Tuesday, July 7, 2009

Cardinal Rigali Statement on NIH Stem Cell Guidelines

From the USCCB (For background see yesterday's post):

FOR IMMEDIATE RELEASE

Final NIH guidelines “broader” than April 2009 proposal

Parents donating embryos will not be informed of all options

NIH review ignored tens of thousands of comments opposing the guidelines


CARDINAL RIGALI CRITICIZES FINAL NIH GUIDELINES FOR DESTRUCTIVE STEM CELL RESEARCH

WASHINGTON—Cardinal Justin Rigali, Chairman of the U.S. Catholic bishops’ Committee on Pro-Life Activities, reacted today to final guidelines for human embryonic stem cell research issued yesterday by the National Institutes of Health (NIH). The text of his statement follows:

“In April I criticized the NIH’s draft guidelines for destructive embryonic stem cell research, saying that under these guidelines ‘federal tax dollars will be used to encourage destruction of living embryonic human beings for stem cell research – including human beings who otherwise would have survived and been born.’

“The final guidelines issued yesterday are even broader. Parents who are asked to consider having their embryonic children destroyed for research will not even have to be informed about all their other options – only about the options that happen to be available at their particular fertility clinic. Moreover, under the final guidelines, stem cell lines that existed previously or that are produced in foreign countries may be made eligible for federally funded research even if they were obtained in ways that violate one or more of the NIH's own informed consent requirements.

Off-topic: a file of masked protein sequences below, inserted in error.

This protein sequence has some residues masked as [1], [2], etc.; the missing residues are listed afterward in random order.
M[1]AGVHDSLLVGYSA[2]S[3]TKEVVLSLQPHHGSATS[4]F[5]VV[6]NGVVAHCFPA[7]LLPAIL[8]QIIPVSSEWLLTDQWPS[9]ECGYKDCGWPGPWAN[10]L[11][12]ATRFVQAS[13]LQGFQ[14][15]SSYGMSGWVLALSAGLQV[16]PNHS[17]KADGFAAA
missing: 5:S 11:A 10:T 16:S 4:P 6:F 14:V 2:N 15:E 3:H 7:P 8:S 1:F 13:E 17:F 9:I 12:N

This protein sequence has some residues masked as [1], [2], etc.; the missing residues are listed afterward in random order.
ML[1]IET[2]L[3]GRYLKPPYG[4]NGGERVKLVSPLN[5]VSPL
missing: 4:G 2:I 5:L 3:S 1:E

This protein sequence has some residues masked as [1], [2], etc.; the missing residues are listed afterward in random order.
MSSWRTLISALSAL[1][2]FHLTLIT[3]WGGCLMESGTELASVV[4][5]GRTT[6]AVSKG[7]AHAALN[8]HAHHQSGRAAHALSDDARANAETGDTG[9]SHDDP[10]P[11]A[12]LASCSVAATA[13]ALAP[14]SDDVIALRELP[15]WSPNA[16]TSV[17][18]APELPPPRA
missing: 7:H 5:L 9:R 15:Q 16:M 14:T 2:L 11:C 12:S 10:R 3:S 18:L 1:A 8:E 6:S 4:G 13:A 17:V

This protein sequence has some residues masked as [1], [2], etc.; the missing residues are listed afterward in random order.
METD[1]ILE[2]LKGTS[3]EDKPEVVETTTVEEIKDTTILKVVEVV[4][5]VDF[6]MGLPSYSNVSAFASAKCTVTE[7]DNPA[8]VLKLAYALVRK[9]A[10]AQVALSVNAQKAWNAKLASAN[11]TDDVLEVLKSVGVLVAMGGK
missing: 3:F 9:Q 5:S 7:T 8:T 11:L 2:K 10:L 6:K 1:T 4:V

“The comments of tens of thousands of Americans opposing the destruction of innocent human life for stem cell research were simply ignored in this process. Even comments filed by the Catholic bishops’ conference and others against specific abuses in the draft guidelines were not addressed. For example, federally funded researchers will be allowed to insert human embryonic stem cells into the embryos of animal species other than primates; federal grants will be available even to researchers who themselves destroyed human embryos to obtain the stem cells for their research. Existing federal law against funding research in which human embryos are harmed or destroyed is not given due respect here.

“This debate now shifts to Congress, where some members have said even this policy does not go far enough in treating some human beings as objects to be created, manipulated and destroyed for others’ use. I hope Americans concerned about this issue will write to their elected representatives, urging them not to codify or further expand this unethical policy.”

For more information about the USCCB’s “Oppose Destructive Stem Cell Research” campaign, visit www.usccb.org/stemcellcampaign. Cardinal Rigali’s April 21 statement on the draft guidelines is at www.usccb.org/comm/archives/2009/09-087.shtml. The USCCB’s official comment letter of May 22 is at www.usccb.org/prolife/NIHcomments.pdf.